Beautiful updated home on Belmonthill with a great view of the Bay
Formal dining room
Family room with a replaceoverlooking a antastic view o the Bay
Two car garage
Hardwood oors throughoutthe house
Large, 12,499 sq. f. lot
2,220 sq. f. living space
Four bedrooms, includinglarge master suite with plenty o closet space
Two and a hal bathrooms
Call for more information!
Foster City Public Works director retiring
Ray Towne, Foster City's Public Worksdirector for seven years, will retire in
December and city ofcials hope to
recruit someone for the position by the year's end.Towne has been in the engineeringprofession for 40 years, including in theprivate sector as an engineer assignedto work on Foster City commercial andresidential developments starting in themid-80s."Foster City is such a uniquecommunity," said Towne in a statementin late Sept., adding that "it has beena pleasure" to lead his departmentand have a hand in shaping the city'scharacter.
City seeks veterans to be honored onmemorial wall project
Foster City ofcials are searching
for current or former residents or city employees to be honored on the VeteransHonor Wall for $250.
The Veterans Honor Wall─a four-
foot-tall, 50-foot-long cement wall and
a nearby 30-foot-tall ag pole─has been
approved to be constructed at Leo J.Ryan Memorial Park and is expectedto be completed by Memorial Day 2013next May.The city announced in Sept. that itis seeking eligible participants to beginapplying at the Recreation Center at 650Shell Blvd., Foster City. A nameplate dedication requiresa $250 donation, which ensures thenameplate in perpetuity.Nominees must be current orformer residents of Foster City or city employees.The City Council approved by a 3-2 vote to use $50,000 in city funds forthe project, with Councilman CharlieBronitsky and Mayor Art Kieselopposing it on the grounds that it was
scally irresponsible during a time of budget decits.
For more information, contact KevinMiller at (650) 286-3388 or firstname.lastname@example.org.Towne said in the statement that oneof the highlights of his timein Foster City was receivinga copy of the book Images of
America─Foster City from
T. Jack Foster Jr., one of thecity's original developers, with the inscription, "Foster City looks
great─keep up the good work."
In 1999, Towne was hired as a city engineer and in 2005 became the Public Works director.In his current role, Towne oversees anoperating budget of $17 million and 33employees in the water, sewer, lagoonand streets divisions.Towne said upon retirement that hehopes to relax for a few months beforetraveling with his wife.
By Alexa Hemken
By Alexa Hemken
CONT’D from pg. 1 A rendering of the project.
PHOTO CREDIT: TNHC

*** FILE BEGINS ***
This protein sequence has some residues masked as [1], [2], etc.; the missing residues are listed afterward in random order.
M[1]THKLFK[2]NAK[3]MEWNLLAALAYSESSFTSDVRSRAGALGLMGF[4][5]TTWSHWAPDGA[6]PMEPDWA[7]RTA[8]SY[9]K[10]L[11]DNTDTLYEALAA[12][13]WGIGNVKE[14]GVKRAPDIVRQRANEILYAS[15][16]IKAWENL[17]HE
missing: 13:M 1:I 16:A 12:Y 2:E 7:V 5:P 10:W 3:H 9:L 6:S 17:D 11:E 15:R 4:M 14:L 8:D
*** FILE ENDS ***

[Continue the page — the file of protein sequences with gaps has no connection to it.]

An ofcial name
for the project will bedetermined this fall withCouncil approval, said aspokesman for The New Home Company.Foster City’s planningchief, Curtis Banks,kicked off the meeting by describing the designprocess as the “fun part”of the project.
Developers ‘excited’about project
City ofcials and
developers at the meetingmade it a point to proclaimtheir excitement for theproject, with landscapearchitect Joe Runco,managing principal atSWA Group, describing itas a “new, really uniqueneighborhood” for FosterCity.The plans presented atthe meeting have changed
since they were rst
brought to the Council—for instance, the locationof some of the land usesand the movement of thetown square from thecenter of the developmentto the Foster City Boulevard side.Changes also includea reduction in for-saleresidential units from200 to 196; an addition of assisted and independentliving from 138 to 152; anaddition of retail spacefrom 30,000 to 35,600and an addition of about25,000 square feet of
The project is gearedtoward people age 55 orolder.
Retail, Shell Blvd.edge at the center of concerns
“I don’t see therelationship betweenShell Blvd. and all ourassets,” said PlanningCommissioner Noemi Avram, referring to thehousing units lining thatside of the development.She said many city- wide events are heldnear Shell Blvd at Leo J.Ryan Memorial Park—the annual BowditchMiddle School graduationceremony, the PolynesianFestival, the Arts and Wine Festival and Fourthof July festivities, to namea few.There’s frequently spillover at those eventsand Shell Blvd. is a publicarena for the city, said Avram.“The condos havegreat views for privateenjoyment,” said Avram.“That’s great, but not atthe expense of having a wall instead of havingpermeability.”Planning CommissionerBob Werden wasdisappointed at the lack
of owering plum trees,
of which he is a long-timeadvocate.“The tree pulls thecity together,” he said.Flowering Plums havepink blossoms in thespring and their leavesturn deep burgundy in thesummer.Councilman CharlieBronitksy advocatedfor incorporating solaras part of the project as well as drought-resistant vegetation. Although severalCouncilmembers andPlanning Commissionersexpressed concernsabout the success of theretail part of the project,Councilman Herb Perezoffered the most detailedobservations.Perez said he was“cautiously optimistic,” but said the retailcompany chosen by thedeveloper “should haveskin in the game.”“This is a very romanticsales pitch,” said Perez.He said entertainmentand food would be moresuccessful over storesselling consumer goods.